Florida sea breeze convection.

Florida sea breeze convection always amazes me while I'm there. Lightning is nothing short of intense. When one dissipates, another one goes up off the outflow boundary. What are the typical conditions on a given day in south Florida? (CAPE, LCL, LFC, EL, etc.) I would look for soundings but I don't know the WX station codes.
 
That's where NCAPE (normalized) comes into play... Notice the CAPE is long and stringy - nowhere near the "usefulness" of Midwest CAPE that is short and fat.

- Rob
 
Does anybody know why Florida is called the Sunshine State? It never seems very sunny there. More like hazy, hot, humid, and rainy. States out west blow away Florida in terms of % of possible sunshine.
 
Florida is called the "Sunshine State" so that they could sell more swampland to frozen NE and MW people looking for an easy out. :wink:
 
Thanx everyone for the info. Those are some low LCL's/LFC's. The CINH is quite low too, although I have seen a 3-day string of rain-free summer days down there, but that was closer to Jacksonville. That was the only time I've seen a Floridian atmosphere capped in summer. Not a single TCU/Cb in the sky. It got dangerously hot too.
 
Thanx everyone for the info. Those are some low LCL's/LFC's. The CINH is quite low too, although I have seen a 3-day string of rain-free summer days down there, but that was closer to Jacksonville. That was the only time I've seen a Floridian atmosphere capped in summer. Not a single TCU/Cb in the sky. It got dangerously hot too.

When the atm. happen to be capped in the tropics (often for a strong ridge of high pressure) usually when the CAP breaks or remove suddenly by some very weak baroclinic effect escaped from the mid-lat or by a trp. wave, you can get the most impressive heat-induced storms on earth.

After a week CAP, need nothing to put the CAPE over 7000 J/Kg, especially close-to-sea locations where the sea-surface temp is well over 29°C.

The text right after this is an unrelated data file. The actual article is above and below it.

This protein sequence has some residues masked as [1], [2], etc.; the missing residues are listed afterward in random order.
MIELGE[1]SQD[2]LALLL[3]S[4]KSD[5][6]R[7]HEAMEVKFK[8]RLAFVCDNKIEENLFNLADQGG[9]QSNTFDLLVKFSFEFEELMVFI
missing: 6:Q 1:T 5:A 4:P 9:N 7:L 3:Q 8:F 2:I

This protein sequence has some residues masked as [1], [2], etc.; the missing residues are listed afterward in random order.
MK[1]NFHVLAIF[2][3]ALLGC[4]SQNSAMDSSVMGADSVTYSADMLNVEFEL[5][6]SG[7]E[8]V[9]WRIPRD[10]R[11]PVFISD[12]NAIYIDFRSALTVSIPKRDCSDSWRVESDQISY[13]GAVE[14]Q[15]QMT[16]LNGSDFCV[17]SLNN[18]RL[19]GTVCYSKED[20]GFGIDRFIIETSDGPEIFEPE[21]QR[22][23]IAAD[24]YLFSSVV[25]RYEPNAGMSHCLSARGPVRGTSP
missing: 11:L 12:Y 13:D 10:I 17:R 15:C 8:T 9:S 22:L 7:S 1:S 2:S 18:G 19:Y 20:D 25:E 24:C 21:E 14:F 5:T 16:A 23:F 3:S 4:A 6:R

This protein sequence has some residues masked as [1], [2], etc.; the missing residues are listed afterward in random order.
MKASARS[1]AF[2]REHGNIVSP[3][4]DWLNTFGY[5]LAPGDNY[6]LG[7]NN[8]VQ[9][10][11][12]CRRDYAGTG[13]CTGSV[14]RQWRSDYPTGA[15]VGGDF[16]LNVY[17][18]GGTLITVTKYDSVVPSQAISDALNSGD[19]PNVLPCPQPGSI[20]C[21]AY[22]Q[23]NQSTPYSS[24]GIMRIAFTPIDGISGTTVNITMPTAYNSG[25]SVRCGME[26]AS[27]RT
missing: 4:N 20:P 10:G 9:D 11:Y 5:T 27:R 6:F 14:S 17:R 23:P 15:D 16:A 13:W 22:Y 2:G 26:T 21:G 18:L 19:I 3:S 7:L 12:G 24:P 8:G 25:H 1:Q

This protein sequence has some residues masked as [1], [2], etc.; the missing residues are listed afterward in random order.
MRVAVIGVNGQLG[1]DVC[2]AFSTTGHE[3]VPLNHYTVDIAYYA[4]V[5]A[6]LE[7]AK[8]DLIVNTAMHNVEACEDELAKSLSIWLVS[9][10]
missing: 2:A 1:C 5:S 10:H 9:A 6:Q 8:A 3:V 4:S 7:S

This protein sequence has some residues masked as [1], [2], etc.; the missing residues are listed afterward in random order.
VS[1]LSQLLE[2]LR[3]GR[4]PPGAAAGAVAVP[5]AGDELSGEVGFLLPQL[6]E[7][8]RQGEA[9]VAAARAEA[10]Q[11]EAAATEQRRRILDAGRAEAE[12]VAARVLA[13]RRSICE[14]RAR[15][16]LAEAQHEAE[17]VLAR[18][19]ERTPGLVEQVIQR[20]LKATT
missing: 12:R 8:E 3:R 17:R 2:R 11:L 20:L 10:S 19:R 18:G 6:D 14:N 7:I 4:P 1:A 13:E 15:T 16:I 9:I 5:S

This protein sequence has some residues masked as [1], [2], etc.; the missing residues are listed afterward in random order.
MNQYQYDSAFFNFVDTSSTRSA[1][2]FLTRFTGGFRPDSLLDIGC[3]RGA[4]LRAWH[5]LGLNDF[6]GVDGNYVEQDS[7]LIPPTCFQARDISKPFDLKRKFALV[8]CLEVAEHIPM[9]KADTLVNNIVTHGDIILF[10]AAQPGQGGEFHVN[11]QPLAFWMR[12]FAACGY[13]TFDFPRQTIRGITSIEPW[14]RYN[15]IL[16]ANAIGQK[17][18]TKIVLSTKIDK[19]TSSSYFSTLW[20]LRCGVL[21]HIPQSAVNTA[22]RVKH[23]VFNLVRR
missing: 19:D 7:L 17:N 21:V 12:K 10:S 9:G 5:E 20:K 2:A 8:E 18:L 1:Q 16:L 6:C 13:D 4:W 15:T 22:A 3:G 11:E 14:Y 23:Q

This storms are unbelievably powerful, especially in winds, lighting and heavy rain (never hail out...). They often merge into severe MCS in the evening, and bring anvile crawlers for hours, often at a frequency of 1-2 per second :shock:

Note that the wind can be very strong also with a vertical column almost saturated of moisture ! You can imagine what happen if there is a dry slot in the middle atmosphere.... well, here it happen last here and we get a bow at over 100 mph:

[Broken External Image]:http://www.ghidini.cn/temp/supergust.gif

:wink:
 
When the atm. happen to be capped in the tropics (often for a strong ridge of high pressure) usually when the CAP breaks or remove suddenly by some very weak baroclinic effect escaped from the mid-lat or by a trp. wave, you can get the most impressive heat-induced storms on earth.

After a week CAP, need nothing to put the CAPE over 7000 J/Kg, especially close-to-sea locations where the sea-surface temp is well over 29°C.

This storms are unbelievably powerful, especially in winds, lighting and heavy rain (never hail out...). They often merge into severe MCS in the evening, and bring anvile crawlers for hours, often at a frequency of 1-2 per second :shock:

I get what you're saying. I experienced two small, very locally intense MCS's as well as VERY intense isolated thunderstorms last week. One storm dropped a waterspout off Estero Island which I saw out my hotel window. The lightning was just incredibly intense which NWS warned as frequent to excessive CG activity. In my opinion, throughout summer, SPC should have "see text" over FL each day, because it can get nasty. :wink:

7000 J/kg? That's Plainfield, IL and Jarrrell, TX instability! :shock:
 
"I experienced two small, very locally intense MCS's"

No such things... A MCS is a cluster of thunderstorms at least 250km long and lasting 3 hours or more...

"In my opinion, throughout summer, SPC should have "see text" over FL each day, because it can get nasty"

SPC outlooks severe thunderstorms - not "nasty" ones ;> FL doesn't get much severe weather in the summer.

- Rob
 
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